For many people, the idea of shooting their horse is aesthetically displeasing. There is a loud noise, the horse drops suddenly and there can be a lot of blood. In the correct hands, this method is very quick and the horse is dead instantaneously. It does require a person or veterinarian to hold a current firearm licence, and to have a gun or captive bolt readily available (in cases of emergency destruction). It cannot be performed in built-up areas or areas of tight confinement for human safety reasons. It has the advantage that the body can be disposed of in several ways, one of which although distasteful to discuss, is the removal of the body by a third party for pet food consumption. Using a gun to euthanise the horse is more commonly done in rural surroundings and is the only practical way of euthanising when the animal cannot be caught, is poorly handled or access to a vein is impossible.
Horses are large creatures and something has to be done with their body once they have been euthanised. Ideally for most, burial of the body would be the best option, however, some councils will not allow large animals to be buried on the property, so the legal position on this should be ascertained prior to the procedure being done. If they can be buried, then the vet can sometimes co-ordinate their visit (in non-emergency situations) with an earth mover so that the horse is euthanised at a similar time to the hole being dug, allowing the whole procedure (euthanasia and burial) to occur in a short period.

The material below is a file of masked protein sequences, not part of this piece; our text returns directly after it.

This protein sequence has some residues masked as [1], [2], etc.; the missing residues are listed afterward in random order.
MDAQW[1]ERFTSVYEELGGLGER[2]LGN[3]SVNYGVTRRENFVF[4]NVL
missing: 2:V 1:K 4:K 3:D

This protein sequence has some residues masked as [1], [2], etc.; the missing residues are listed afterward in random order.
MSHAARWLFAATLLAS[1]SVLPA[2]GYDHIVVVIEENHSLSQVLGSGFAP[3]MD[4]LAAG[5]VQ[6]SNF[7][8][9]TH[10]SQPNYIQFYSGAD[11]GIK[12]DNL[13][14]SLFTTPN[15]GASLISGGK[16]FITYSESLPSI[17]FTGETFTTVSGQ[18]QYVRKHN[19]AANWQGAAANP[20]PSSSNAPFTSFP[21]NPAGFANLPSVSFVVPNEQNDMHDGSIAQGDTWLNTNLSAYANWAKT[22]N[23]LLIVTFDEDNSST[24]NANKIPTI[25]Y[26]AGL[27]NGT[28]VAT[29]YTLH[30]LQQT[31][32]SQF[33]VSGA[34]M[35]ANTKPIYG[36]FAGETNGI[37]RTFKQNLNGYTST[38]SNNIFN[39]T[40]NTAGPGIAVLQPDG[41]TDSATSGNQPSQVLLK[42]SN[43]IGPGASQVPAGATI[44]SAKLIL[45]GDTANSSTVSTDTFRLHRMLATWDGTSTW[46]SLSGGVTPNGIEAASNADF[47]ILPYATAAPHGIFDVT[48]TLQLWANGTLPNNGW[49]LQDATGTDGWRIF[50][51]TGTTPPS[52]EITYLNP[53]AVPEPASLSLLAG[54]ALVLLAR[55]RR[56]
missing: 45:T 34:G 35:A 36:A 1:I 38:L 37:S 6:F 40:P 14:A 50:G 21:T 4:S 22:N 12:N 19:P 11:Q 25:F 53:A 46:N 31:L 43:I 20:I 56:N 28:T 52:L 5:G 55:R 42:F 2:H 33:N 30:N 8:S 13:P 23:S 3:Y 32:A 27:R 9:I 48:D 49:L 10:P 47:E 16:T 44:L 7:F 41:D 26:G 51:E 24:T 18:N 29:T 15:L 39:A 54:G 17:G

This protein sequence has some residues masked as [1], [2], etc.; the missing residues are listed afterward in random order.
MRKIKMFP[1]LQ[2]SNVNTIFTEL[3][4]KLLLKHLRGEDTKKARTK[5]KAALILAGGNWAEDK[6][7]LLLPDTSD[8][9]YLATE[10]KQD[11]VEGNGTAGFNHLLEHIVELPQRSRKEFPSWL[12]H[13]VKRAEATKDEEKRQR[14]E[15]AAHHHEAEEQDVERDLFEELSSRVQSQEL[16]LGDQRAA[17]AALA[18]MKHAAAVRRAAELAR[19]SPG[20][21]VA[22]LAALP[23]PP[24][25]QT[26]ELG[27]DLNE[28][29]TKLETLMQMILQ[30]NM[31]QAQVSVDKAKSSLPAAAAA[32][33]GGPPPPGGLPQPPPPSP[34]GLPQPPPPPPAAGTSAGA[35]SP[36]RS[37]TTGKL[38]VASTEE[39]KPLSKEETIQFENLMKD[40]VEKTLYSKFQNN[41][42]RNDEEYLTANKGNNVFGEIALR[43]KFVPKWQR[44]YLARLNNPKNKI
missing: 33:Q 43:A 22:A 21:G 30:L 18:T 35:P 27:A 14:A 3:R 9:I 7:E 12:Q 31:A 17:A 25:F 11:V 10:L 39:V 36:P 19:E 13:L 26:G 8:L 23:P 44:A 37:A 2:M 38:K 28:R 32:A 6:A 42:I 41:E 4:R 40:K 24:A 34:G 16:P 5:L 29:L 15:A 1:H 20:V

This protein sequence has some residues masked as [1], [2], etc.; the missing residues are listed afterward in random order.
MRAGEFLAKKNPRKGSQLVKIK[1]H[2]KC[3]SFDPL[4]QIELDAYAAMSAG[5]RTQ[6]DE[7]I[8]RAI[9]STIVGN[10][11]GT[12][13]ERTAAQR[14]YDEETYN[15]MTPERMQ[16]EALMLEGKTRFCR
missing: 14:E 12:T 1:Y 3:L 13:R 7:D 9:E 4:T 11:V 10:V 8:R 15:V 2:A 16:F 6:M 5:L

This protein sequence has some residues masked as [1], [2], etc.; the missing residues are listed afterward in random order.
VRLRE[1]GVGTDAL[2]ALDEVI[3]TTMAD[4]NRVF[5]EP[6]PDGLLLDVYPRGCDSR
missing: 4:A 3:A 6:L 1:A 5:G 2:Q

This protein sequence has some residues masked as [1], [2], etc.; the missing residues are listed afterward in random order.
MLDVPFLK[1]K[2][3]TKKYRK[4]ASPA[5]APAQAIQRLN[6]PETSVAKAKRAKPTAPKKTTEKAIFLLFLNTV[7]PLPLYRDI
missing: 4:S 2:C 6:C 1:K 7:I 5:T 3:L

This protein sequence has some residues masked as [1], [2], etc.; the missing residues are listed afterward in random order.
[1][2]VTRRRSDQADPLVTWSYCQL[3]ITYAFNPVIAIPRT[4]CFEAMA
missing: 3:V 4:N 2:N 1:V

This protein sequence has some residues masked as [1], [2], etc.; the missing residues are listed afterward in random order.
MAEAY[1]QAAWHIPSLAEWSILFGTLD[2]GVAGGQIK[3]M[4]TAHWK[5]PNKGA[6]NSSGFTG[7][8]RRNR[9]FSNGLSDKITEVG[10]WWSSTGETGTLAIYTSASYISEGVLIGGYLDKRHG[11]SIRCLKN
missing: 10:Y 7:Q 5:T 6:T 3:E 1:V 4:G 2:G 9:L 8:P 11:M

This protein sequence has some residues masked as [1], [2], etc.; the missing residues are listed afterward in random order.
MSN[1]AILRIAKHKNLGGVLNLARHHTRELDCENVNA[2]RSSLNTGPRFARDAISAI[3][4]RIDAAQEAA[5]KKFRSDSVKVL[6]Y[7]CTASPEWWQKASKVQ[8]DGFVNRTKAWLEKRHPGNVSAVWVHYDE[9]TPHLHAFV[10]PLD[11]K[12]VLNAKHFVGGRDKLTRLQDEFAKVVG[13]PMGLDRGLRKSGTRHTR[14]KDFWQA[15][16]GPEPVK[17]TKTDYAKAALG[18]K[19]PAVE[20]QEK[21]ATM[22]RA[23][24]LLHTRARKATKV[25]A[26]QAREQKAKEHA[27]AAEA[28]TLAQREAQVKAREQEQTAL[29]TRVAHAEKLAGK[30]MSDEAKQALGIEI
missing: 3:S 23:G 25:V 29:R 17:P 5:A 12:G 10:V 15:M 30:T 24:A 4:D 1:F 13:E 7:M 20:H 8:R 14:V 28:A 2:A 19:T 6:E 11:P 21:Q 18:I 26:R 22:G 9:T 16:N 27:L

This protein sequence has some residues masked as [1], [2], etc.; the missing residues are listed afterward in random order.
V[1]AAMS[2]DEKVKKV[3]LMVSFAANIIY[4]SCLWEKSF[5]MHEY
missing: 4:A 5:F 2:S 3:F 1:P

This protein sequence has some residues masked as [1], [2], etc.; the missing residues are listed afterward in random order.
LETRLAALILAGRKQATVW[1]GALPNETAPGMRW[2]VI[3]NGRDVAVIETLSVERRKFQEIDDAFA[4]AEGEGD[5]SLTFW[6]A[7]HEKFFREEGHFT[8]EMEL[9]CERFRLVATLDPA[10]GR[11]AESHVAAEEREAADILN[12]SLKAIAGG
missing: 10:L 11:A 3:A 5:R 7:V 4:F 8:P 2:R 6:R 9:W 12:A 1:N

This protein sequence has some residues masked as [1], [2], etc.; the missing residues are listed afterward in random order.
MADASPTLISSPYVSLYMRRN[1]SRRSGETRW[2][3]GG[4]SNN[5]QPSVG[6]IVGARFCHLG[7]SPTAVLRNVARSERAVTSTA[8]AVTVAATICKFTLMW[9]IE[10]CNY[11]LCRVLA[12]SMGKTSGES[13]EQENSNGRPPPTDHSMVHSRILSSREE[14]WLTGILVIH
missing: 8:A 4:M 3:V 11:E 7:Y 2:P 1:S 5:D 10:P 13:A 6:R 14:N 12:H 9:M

Unfortunately, there are cases where burial is just not practical and the body must be removed by a third party. This third person is usually a stock removalist and they have a number of options for how they can dispose of the body. Their charges and availability to remove the body will vary according to how they can dispose of the body. It is very important to disclose to the person removing the horse the method of euthanising, particularly if barbiturates have been used, as the consequences could be disastrous if the body is not handled correctly.
This has been a very sombre article to write, however, it is a topic that is very real and hopefully has given a better understanding to euthanasia. Our job as horse owners is to give them a good life — and part of that includes facilitating a good death. EQ
You might also like to read the following veterinary articles by Dr Maxine Brain:
How to Beat Heat Stress – Equestrian Life, January 2021
Medicinal Cannabis for Horses – Equestrian Life, December 2020
Foal Diarrhoea Part 2: Infectious Diarrhoea – Equestrian Life, November 2020
Foal Diarrhoea (Don’t Panic!) – Equestrian Life, October 2020
Urticaria Calls For Detective Work – Equestrian Life, September 2020
Winter’s Scourge, The Foot Abscess – Equestrian Life, August 2020
Core Strengthening & Balance Exercises – Equestrian Life, July 2020
The Principles of Rehabilitation – Equestrian Life, June 2020
When is Old, Too Old? – Equestrian Life, May 2020